• Celebrating the Baptism of Christ, every January 19th (January 20 during leap year), Timkat is the greatest colorful festival of Orthodox Christians in Ethiopia. It celebrates the Baptism of Christ by John the Baptist. The eve of Timket is called Ketera. This is when the Tabots of each church are carried out in procession to a river or pool of water where the next day’s celebration will take place. A special tent is set up where each Tabot rests as members of the church choirs chant hymns. This is accompanied by a special dance by the priests with their prayer sticks and sistera, the beating of drums, ringing of bells, and blowing of trumpets. The Tabot symbolizes the Ark of the Covenant and the tablets of the Law, which Moses received on Mount Sinai. It is the Tabot rather than the church building, which is consecrated, and it is accorded extreme reverence. When the Tabot is carried out, it is wrapped in brocade or velvet “like the mantle of Christ” and carried on the head of a priest with colorful ceremonial umbrellas shading it. The priests pray throughout the night and mass is performed at around 2:00 am the next day. Near dawn the people go to the water and attend the prayers. After the prayer, a senior priest uses a golden processional cross to bless the water and extinguishes a burning consecrated candle in the water. Then he sprinkles the water on the assembled congregation in commemoration of Christ’s baptism. Many of the more fervent leap fully dressed into the water to renew their vows. The Timkat ceremony is merely a commemoration, not an annual rebaptism. After the baptism, the Tabots of each church, except St. Michael’s church, start their way back to their respective churches. The elders march solemnly, accompanied by singing, leaping priests and young men, the beating of staffs and prayer sticks recalling the ancient rites of the Old Testament (11 Sam.Chap.6) The next day, 20 Jan, is the feast of Michael the Archangel, Ethiopia’s most popular saint. And it is only on this morning that the Tabot of St. Michael’s is returned to his church, also accompanied by the singing and dancing of priests and locals with their colorful dress. Thus ends the three-day celebration, a unique ceremony of the Ethiopian Orthodox Church, which evolved in relative isolation from the rest of the world. The best place to attend the event is Lalibela, Gonder or Addis Ababa. In Addis Ababa many tents are pitched in the grassy field at Jan Meda, to the northeast of the city center. At 2:00am a mass is attended by crowds who’ve brought picnics to enjoy by the light of oil lamps. At dawn the priest extinguishes a candle burning on a pole set in a nearby river using a ceremonial cross. Some in the congregation leap into the river. The Tabots are then taken back to the Churches in procession, accompanied by horsemen, while the festivities continue.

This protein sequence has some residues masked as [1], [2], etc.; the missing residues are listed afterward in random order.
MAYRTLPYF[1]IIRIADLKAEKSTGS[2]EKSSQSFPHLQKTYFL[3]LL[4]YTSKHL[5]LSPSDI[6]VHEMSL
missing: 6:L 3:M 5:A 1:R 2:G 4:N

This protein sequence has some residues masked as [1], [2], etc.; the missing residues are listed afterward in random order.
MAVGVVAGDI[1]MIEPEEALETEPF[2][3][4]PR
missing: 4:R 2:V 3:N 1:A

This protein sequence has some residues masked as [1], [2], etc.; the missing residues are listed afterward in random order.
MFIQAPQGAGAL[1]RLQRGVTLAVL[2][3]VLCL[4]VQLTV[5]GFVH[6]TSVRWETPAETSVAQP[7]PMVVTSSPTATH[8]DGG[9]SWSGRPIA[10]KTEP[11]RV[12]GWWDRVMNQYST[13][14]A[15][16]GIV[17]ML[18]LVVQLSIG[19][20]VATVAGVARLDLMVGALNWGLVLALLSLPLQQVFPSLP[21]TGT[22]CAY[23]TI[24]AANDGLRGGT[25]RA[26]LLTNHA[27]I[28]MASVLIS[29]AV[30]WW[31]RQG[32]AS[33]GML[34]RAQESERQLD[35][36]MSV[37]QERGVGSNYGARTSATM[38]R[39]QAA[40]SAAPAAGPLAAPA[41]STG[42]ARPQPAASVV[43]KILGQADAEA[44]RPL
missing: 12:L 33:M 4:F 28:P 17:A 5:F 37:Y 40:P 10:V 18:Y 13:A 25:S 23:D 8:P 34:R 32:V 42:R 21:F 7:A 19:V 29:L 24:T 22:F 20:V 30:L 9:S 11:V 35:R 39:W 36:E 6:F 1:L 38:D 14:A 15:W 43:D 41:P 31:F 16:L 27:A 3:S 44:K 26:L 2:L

• Fichee-Chambalaalla is a New Year festival celebrated among the Sidama people. According to the oral tradition, Fichee commemorates a Sidama woman who visited her parents and relatives once a year after her marriage, bringing buurisame, a meal prepared from false banana, milk and butter, which was shared with neighbours. Fichee has since become a unifying symbol of the Sidama people. Each year, astrologers determine the correct date for the festival, which is then announced to the clans. Communal events take place throughout the festival, including traditional songs and dances. Every member participates irrespective of age, gender and social status. On the first day, children go from house to house to greet their neighbours, who serve them buurisame. During the festival, clan leaders advise the Sidama people to work hard, respect and support the elders, and abstain from cutting down indigenous trees, begging, indolence, false testimony and theft. The festival therefore enhances equity, good governance, social cohesion, peaceful co-existence and integration among Sidama clans and the diverse ethnic groups in Ethiopia. Parents transmit the tradition to their children orally and through participation in events during the celebration. Women in particular, transfer knowledge and skills associated with hairdressing and preparation of buurisame to their daughters and other girls in their respective villages.